“Life isn’t about accumulating money. It’s about accumulating experiences. It’s important to enjoy life today instead of putting things off until “someday” or “when I retire.”
For Freedom Finders, it’s about enjoying life, expressing yourself, being flexible and spontaneous. These people can’t be put into a box, they are too multi-faceted. Work is something they get through so they can devote their time to what they really care about, which is self-expression, fun, hobbies and experiencing life.
Shopping, fashion, cooking, making art, traveling, watching movies – this is where their passion lies. Freedom Finders are focused on the here and now. They live in the moment. They don’t focus on the future.
They are easy-going, creative, self-expressive people who don’t like to be labeled or constrained. They can’t stand to be bored and hate repetition and predictability. Money is not high on their priority list. It’s merely a means to an end. Managing money is not something they enjoy. When not avoiding money matters completely, Freedom Finders look for fast and easy ways to deal with financial tasks — like online banking, easy ATM access, and multiple credit cards. Their “act first, think later” bias lets Freedom Finders move quickly on buying opportunities, but they don’t read the fine print and may pay the price later. If they see something they like and want, they act quickly to move on it before someone else does.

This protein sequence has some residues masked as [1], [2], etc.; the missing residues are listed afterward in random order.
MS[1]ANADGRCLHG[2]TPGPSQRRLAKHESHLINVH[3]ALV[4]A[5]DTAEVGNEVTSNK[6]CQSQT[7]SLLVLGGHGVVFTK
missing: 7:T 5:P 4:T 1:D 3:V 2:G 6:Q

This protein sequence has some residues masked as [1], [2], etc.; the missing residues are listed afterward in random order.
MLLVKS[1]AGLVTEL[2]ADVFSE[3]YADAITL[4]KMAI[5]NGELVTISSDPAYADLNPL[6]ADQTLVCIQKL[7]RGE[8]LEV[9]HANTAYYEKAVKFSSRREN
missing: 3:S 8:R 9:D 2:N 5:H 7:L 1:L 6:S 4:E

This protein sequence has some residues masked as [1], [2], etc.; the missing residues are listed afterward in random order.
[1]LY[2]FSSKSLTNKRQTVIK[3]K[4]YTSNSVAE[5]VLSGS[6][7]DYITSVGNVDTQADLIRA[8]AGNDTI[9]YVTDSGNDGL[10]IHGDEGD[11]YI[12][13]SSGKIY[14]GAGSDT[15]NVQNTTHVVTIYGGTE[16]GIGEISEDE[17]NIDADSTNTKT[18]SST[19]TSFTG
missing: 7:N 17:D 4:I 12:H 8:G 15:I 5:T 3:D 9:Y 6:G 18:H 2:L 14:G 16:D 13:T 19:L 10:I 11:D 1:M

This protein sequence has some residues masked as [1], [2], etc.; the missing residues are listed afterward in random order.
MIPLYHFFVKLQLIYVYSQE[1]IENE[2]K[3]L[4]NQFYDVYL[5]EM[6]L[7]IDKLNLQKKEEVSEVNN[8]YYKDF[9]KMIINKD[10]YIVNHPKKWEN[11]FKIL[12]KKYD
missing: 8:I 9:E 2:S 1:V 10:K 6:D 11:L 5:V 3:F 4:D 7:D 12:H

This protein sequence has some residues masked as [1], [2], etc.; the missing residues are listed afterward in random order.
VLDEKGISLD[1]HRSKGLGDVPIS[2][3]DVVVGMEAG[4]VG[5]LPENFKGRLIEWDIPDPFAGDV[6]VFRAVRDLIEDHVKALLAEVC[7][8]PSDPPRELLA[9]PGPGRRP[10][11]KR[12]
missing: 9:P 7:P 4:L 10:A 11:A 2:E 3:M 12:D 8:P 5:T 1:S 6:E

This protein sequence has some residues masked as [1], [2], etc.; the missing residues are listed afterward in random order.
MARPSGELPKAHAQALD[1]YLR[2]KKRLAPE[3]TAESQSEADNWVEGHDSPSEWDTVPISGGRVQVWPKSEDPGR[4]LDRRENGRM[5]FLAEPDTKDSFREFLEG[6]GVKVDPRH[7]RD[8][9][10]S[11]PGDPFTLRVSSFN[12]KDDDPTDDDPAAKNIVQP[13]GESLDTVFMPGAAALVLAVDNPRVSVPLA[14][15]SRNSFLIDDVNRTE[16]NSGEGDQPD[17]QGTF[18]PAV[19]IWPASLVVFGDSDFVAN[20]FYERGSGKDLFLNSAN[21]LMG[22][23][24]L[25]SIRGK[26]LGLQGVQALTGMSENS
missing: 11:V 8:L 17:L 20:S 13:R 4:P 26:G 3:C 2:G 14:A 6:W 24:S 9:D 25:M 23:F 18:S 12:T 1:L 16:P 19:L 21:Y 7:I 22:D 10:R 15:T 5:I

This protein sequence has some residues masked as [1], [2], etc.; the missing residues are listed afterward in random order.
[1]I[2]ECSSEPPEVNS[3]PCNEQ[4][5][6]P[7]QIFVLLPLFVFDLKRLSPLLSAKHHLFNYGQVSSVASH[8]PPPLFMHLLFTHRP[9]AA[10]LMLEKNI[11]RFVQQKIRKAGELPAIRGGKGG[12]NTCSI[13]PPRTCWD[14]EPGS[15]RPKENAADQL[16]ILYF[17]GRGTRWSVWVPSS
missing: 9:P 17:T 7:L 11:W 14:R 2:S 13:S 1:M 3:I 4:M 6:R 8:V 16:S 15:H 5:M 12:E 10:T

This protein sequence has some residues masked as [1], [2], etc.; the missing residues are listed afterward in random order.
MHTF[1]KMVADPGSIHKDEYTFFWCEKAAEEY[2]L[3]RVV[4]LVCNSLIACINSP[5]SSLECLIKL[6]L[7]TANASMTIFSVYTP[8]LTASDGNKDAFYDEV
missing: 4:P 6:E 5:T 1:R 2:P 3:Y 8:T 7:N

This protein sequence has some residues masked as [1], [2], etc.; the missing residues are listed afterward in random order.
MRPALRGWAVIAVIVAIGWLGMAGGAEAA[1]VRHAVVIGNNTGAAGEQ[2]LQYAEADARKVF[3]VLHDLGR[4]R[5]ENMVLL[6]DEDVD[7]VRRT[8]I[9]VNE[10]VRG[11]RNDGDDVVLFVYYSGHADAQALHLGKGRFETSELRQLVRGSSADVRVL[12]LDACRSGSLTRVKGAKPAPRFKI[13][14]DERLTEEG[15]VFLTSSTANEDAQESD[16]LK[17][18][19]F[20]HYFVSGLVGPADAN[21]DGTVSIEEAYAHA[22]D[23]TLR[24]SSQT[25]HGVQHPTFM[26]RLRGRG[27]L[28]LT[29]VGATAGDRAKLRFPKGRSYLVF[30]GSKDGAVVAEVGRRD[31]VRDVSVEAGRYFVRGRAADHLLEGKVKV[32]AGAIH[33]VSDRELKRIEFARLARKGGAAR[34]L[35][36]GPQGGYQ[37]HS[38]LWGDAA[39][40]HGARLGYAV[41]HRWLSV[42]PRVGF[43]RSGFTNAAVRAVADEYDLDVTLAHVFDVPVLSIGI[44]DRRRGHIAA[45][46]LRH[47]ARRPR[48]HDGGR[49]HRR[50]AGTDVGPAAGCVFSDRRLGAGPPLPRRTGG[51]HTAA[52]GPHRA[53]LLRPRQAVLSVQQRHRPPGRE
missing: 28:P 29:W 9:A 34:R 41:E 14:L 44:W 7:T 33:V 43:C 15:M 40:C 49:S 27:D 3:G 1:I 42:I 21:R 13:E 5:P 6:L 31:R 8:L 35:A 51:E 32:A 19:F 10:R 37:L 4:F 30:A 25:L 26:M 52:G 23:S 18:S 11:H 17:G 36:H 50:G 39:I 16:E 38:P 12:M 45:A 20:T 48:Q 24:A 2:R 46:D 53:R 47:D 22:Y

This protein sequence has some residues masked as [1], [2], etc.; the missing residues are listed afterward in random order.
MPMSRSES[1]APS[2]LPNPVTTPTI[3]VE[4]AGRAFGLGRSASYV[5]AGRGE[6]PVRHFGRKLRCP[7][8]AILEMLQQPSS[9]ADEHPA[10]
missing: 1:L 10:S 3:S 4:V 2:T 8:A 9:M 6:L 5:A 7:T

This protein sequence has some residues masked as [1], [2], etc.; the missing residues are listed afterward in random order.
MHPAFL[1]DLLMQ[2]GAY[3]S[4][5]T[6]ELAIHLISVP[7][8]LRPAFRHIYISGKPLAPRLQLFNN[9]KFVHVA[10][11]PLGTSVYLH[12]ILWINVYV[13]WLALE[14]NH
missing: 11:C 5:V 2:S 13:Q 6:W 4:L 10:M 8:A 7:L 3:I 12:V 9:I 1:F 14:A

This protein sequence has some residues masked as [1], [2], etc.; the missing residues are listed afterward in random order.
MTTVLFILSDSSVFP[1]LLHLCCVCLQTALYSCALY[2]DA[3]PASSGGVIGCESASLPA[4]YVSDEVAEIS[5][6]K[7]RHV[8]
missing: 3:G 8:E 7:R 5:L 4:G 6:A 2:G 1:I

Freedom Finders are people of action who don’t over-think things. They like anything that makes their monetary life easier and simpler, such as online banking, automatic deposits, credit and debit cards at the ready, and overdraft protection. If they can put something in place and not have to think about it, even better.
Creating and sticking to a budget is something Freedom Finders don’t enjoy in the least. Credit card debt can sometimes spiral out of control if they’re only making minimum payments. Freedom Finders know they need to pay more attention to their finances, but there are so many other more important priorities. This can lead to a lack of money management, increasing amounts of debt, and a lack of financial planning for the future.